How to Ensure the First Three Pages of Your Novel Captivate the Reader

Secret: seize the Heart First

Photo by Jan Tinneberg on Unsplash

Romance Writers of America used to mail its members a magazine full of helpful articles and industry news called the Romance Writer’s Report. For a while, they had a column called “First Three Pages” where a brave writer submitted the first three pages of their manuscript to be reviewed and critiqued by an editor.

I used to find it interesting to read what editors liked and disliked about the beginning of a novel. The comments the editors made were not surprising. They liked it when a story captivated them immediately with a good hook. They liked it when their curiosity was piqued. Humor, tension, or any emotion at the start was a plus.

The editors usually mentioned the overall strengths and weaknesses of the opening. They also offered some advice and stated whether they would request to read more or not if it came across their desk.

I liked the column because it was realistic, and the reader got a peek behind the scenes of what happened to a manuscript when an editor read it.

Be the editor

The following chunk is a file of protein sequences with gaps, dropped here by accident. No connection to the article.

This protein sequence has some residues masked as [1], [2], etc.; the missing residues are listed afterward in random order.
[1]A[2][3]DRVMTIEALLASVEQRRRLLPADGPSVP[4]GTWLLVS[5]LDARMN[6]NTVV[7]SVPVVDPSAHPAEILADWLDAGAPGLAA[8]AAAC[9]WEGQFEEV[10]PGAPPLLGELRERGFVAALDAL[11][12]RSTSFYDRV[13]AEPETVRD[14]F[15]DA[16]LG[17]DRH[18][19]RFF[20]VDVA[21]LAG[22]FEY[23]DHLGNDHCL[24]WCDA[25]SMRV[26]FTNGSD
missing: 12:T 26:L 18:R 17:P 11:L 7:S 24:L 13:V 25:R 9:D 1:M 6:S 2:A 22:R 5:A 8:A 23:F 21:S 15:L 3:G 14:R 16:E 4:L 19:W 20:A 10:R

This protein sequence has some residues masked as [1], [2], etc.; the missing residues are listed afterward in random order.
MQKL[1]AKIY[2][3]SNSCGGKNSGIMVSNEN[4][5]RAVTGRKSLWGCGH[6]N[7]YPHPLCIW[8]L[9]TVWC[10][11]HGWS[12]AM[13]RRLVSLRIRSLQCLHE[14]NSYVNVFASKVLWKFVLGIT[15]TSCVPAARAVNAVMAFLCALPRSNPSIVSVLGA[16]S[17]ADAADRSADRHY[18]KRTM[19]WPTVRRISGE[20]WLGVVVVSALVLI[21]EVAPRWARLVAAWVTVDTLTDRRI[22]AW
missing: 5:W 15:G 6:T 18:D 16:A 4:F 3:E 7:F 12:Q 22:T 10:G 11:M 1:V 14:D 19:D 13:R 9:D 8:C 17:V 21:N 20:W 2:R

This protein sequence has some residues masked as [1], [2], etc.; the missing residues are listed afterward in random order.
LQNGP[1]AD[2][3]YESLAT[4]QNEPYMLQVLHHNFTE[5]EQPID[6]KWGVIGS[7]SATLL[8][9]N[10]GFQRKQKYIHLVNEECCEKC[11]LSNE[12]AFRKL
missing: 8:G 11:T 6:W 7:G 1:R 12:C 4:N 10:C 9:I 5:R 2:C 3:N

This column also opened my eyes to how important those first three pages were. The editor made many assumptions about the entire novel based solely on those three pages. One time, an editor was concerned about the heroine being too weak and mentioned that romance readers liked the female lead who showed some spunk and were not pushovers.

This caused me to wonder if it was ever a good idea to open a novel where a heroine was at a weak point. If she’d just been fired, cheated on, lost a loved one and felt like giving up, would this turn editors off? Was opening a novel with a struggling, unhappy, or upset heroine wrong in romance novels? Often, writers are told to begin a novel in the middle of a problem, so was this bad advice? I had these and many questions.

The answers to these questions were not as important as the fact that a complex novel was being judged based on how a writer opened the story. So, a weak heroine was not bad or wrong, per se, but if it appeared to the editor that a character had a likability flaw or that the reader would not be instantly curious or attracted to the…